“The hotel is on fire, Mrs. Dalley. Come, let me help you out.”
“On fire! Oh, I must save my canary!” And the old lady started back for her room.
“You haven’t got time, Mrs. Dalley. Come with me.”
“I cannot let my dear Dick perish!” answered the old lady, firmly.
Joe looked along the hall and saw that the flames were moving swiftly toward the room the old lady had occupied. To enter the apartment would be highly dangerous.
“You simply can’t go after the bird, madam,” he said. “Come with me!”
“My bird! my bird!” screamed Mrs. Dalley, and tried to run, or rather hobble, towards her room, despite the smoke that was now rolling over her head.
“You must come with me!” exclaimed Joe, and drew her back. She tried to struggle and then, without warning, fainted in his arms.
The burden was a heavy one, but our hero did not shirk the task before him. He half dragged and half carried the unconscious lady to the nearest staircase and almost fell to the bottom.
The smoke on the second floor was so thick he could scarcely see.
But he kept on and went down another flight and reached the office. He could hardly breathe and the tears were running down both cheeks.
“Hullo there, boy!” came the call of a fireman, as he appeared through the smoke. “Better get out of here!”
“Help me with this lady,” answered Joe.
“A lady! Oh, all right!” And in a moment more the fireman had Mrs. Dalley over his shoulder and was carrying her out. Joe came close behind. The lady was taken to a nearby drug store where she speedily revived.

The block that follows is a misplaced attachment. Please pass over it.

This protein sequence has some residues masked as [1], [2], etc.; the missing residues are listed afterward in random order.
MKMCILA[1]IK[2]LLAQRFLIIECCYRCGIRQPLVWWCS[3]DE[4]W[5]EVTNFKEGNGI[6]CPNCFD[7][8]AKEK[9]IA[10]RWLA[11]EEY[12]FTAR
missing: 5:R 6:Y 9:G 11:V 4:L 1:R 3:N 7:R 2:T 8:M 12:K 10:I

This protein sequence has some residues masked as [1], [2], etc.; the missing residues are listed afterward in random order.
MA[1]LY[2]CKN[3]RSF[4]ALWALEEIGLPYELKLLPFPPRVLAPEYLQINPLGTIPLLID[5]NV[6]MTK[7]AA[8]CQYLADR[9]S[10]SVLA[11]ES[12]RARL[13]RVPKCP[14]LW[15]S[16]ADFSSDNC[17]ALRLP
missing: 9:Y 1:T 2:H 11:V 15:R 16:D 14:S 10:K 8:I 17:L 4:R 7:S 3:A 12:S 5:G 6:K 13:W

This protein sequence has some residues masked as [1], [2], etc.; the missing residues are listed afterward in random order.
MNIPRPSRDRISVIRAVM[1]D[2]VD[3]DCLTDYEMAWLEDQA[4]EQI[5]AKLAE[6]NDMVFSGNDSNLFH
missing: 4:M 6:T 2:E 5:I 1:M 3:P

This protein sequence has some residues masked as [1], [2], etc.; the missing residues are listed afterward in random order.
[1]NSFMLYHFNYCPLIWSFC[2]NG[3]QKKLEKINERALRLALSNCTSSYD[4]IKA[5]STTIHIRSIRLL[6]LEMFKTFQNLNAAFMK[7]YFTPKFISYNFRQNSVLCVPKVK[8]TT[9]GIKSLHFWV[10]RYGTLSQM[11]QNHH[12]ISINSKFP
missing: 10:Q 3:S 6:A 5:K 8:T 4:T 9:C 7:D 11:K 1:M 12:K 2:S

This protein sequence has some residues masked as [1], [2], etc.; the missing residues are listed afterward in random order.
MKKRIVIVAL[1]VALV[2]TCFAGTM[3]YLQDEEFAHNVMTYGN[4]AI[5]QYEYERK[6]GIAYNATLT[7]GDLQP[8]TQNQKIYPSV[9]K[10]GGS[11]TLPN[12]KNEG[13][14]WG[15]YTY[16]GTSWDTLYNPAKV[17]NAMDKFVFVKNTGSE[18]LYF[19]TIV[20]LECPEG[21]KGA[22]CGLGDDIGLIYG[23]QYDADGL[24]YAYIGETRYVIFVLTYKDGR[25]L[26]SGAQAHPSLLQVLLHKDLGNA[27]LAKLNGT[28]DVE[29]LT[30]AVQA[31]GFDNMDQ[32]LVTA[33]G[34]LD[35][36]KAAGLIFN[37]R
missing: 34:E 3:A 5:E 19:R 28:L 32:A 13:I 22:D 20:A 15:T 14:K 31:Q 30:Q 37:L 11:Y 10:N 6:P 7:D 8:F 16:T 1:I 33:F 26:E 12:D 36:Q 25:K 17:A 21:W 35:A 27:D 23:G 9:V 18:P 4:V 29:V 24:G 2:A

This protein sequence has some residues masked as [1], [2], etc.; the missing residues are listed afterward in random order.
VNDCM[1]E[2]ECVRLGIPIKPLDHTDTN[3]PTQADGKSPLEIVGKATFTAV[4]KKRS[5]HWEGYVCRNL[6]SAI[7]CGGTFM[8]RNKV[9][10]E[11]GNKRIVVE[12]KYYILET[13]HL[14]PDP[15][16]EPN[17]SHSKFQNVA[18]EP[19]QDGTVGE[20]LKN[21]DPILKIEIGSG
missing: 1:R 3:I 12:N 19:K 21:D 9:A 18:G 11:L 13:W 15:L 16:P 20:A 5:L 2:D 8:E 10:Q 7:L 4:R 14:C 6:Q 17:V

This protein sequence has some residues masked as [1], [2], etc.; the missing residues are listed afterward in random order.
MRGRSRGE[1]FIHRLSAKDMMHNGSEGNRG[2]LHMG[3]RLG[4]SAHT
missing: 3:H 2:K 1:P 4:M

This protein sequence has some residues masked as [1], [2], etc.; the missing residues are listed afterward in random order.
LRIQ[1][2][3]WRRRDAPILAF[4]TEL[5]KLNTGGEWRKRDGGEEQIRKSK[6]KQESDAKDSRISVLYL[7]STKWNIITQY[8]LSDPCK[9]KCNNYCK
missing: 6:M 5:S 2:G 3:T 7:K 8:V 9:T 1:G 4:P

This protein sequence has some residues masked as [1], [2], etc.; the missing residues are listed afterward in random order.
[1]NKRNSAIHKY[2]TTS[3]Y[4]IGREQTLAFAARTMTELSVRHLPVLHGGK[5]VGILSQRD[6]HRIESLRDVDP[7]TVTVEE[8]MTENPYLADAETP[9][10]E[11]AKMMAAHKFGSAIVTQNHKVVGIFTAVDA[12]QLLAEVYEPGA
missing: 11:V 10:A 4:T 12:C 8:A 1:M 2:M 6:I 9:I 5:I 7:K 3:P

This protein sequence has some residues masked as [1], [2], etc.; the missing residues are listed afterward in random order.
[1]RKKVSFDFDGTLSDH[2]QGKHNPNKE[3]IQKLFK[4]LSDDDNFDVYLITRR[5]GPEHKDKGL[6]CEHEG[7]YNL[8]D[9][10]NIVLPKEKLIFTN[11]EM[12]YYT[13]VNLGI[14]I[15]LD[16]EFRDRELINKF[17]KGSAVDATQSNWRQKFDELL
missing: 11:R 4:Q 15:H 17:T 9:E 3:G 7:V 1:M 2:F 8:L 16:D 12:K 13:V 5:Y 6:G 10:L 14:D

By the prompt efforts of the fire department only a small portion of the hotel was burnt. But the whole building was water-soaked, and all of the boarders had to move out, and then the place was closed up.
“Out of a place once again,” thought our hero, rather dismally. “What’s to do next?”
This was not an easy question to answer. He looked around for another opening but, finding none, resolved to pay a visit to Riverside.
“I can call on the Gussings, and on Ned,” he thought. “I know all of them will be glad to see me. And maybe Mr. Mallison will be wanting to make some arrangements for next summer. I suppose he’ll run the boats as usual.”
“Going to leave Philadelphia, eh?” said Frank. “Do you intend to come back, Joe?”
“I don’t know yet, Frank.”
“Well, I wish you luck.”
“I wish you the same.”
“If you go to work for Mallison this summer, maybe you can get me a job too.”
“I’ll remember that,” answered our hero.
His preparations were soon made, and then he boarded a train for Riverside. He did not dream of the surprises in store for him.
THE BLUE BOX AT LAST.